Political uncertainties, surging inflation and energy prices, and, despite it all, a vibrant and diversified economy are the key points of current events in Albania, according to Frost & Fire Consulting Partner Reshard Kellici.
“The political climate in Albania continues to be one of uncertainty,” Kellici begins. “Although the governing socialist majority received its third mandate in April last year, the main focus has been on the opposition and the developments within its organization.” Kellici reports that the former chairman of the opposition Democratic Party was removed from his position, following a vote, after the “public was made aware of his actions that had a direct and indirect impact in the destabilization of the opposition and in enabling the governing socialists to maintain power.”
Turning away from politics, Kellici reports that the main legislative focus, of late, has been on the emergent measures “that have been taken in response to the conflict in Ukraine and its domino effect on energy, oil, and food prices.” Kellici says that legislation was passed to halt all government energy agencies' investments for a period of time. “That normative act has expired but a new one is expected,” he notes.
Additionally, Kellici reports that a “Transparency Board has been created, which is tasked with setting prices for oil and other commodities on a weekly basis. Furthermore, legislation is currently being considered to mandate all hydropower project owners to sell their energy at a particular price, assuming that such projects are not already under concessionary obligations,” he continues. Finally, “a fiscal amnesty proposal has come to the table again, after a two-year hiatus, which the government is supporting as a mechanism for immigrants to bring their money back to Albania without being subject to taxation,” Kellici says. He also reports that both the IMF and the US Embassy in Albania have “opposed this proposal due to concerns with facilitating money laundering.”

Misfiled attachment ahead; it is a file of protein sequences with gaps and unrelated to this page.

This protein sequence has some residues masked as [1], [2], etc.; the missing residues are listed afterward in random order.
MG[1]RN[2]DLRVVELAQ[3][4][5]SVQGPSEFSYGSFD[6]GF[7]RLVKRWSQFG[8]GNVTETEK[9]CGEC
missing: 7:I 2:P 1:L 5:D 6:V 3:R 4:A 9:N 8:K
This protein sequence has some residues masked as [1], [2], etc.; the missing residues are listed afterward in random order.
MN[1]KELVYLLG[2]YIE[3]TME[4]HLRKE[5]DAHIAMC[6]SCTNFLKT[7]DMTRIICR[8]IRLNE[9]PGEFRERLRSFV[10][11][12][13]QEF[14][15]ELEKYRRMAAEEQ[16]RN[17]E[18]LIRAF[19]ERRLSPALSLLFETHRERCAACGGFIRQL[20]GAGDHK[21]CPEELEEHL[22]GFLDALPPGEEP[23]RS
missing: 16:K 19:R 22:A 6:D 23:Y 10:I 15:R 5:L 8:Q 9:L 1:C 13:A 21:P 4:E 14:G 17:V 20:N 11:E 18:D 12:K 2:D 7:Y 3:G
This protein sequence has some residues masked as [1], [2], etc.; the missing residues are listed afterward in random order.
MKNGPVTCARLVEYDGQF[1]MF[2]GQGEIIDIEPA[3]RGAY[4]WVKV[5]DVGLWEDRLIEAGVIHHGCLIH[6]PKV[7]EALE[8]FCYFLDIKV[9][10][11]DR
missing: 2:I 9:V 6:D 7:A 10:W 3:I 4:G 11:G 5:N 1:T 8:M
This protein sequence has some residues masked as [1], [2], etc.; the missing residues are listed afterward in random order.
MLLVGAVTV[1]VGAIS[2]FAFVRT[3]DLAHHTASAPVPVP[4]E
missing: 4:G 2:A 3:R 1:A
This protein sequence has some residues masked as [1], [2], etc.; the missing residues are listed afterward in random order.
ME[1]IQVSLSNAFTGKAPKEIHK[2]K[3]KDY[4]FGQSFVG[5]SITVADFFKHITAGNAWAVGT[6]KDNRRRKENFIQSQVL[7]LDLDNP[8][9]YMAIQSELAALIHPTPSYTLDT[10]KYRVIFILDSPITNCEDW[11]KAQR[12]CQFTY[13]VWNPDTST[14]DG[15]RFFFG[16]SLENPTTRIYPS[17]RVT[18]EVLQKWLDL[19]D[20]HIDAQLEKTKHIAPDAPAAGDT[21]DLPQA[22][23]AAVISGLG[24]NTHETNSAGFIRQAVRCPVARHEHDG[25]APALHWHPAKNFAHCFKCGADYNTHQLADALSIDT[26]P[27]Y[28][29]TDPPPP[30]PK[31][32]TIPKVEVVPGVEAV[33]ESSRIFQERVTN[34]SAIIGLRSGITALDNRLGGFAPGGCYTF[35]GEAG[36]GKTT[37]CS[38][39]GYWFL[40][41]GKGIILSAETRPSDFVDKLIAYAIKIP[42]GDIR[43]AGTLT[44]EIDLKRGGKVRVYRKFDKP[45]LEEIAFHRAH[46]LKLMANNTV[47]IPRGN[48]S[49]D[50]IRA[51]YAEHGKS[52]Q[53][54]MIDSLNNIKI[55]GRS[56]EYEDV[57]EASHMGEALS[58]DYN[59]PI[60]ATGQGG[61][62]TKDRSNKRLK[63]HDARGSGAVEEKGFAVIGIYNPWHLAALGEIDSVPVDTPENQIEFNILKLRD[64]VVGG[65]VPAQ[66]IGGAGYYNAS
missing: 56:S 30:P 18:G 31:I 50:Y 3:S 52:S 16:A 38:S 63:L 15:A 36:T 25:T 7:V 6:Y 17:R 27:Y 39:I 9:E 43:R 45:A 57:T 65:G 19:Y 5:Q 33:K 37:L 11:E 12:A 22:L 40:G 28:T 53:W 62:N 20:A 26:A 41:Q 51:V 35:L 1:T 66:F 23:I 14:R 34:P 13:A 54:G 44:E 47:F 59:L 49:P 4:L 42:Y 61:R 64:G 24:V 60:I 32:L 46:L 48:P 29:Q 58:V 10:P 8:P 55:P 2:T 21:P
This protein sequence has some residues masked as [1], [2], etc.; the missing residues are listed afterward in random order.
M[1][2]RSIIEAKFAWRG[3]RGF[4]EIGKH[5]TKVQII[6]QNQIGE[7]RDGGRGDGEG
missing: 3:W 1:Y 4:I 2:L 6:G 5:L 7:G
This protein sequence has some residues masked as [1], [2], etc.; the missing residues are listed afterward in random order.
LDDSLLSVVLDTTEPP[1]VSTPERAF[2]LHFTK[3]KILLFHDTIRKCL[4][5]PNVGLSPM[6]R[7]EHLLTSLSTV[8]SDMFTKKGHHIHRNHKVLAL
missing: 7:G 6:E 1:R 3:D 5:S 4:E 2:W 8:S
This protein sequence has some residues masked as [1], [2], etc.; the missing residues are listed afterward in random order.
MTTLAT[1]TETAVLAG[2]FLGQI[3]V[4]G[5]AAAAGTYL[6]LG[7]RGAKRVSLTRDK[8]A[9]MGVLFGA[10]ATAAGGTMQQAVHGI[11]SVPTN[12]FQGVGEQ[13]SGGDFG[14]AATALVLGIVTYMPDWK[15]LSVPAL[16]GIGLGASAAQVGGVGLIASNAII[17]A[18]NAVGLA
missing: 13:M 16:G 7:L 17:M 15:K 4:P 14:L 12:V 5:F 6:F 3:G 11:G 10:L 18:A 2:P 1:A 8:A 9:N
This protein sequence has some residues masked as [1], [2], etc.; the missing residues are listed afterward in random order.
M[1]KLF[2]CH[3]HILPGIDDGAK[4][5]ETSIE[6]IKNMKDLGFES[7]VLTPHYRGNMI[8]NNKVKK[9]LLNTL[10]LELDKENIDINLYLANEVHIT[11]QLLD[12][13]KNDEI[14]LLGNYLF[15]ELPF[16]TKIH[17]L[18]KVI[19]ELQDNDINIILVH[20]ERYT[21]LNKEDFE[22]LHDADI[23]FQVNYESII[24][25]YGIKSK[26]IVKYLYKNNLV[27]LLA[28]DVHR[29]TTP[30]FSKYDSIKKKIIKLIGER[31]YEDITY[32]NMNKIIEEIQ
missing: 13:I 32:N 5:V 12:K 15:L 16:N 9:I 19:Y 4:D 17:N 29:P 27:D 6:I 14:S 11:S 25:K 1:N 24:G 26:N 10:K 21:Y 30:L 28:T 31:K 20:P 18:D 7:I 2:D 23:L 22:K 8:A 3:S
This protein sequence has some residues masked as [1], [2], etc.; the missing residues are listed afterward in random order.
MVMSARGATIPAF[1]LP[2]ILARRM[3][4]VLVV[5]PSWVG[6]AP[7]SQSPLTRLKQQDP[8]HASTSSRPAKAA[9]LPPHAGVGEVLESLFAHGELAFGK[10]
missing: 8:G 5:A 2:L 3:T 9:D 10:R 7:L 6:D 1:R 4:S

When it comes to the economy, Kellici reports that the hottest topics are the “Durres Harbor development, the Vlora Harbor development, the potential development of Skavica hydro project, and the Vlora LNG terminal and the development associated with it.” He explains that both harbor development projects have entered a negotiation stage with potential investors, while the Skavica hydro project is still some way off from being realized, “because the feasibility studies and the associated relocation of more than a thousand families are exposing the project to both economical and political opposition.”
Tackling developments in the business sector, Kellici says “banks continue to be very rigid and not offer the levels of liquidity that businesses need to support their operations.” Also, he reports that the construction industry continues to increase “at an exponential pace, and no other industry is currently matching or on track to match it. Allegations have been made by international publications and investigations that this is the result of dirty money being used to fuel the investments,” he adds. However, this has not stopped the sector from booming.
Further, Kellici shares that the energy sector has been active as well, with “a number of solar energy projects being implemented or projected to start relatively soon.” On the other hand, the commodities sector has shrunk due to inflation and declining citizen revenues. Finally, Kellici reports that the “financial institution industry saw another consolidation step, through OTP bank acquiring Alpha Bank,” and that the “telecommunication industry has officially become a duopoly, through the acquisition of One Telecommunications and Albtelecom by 4iG.”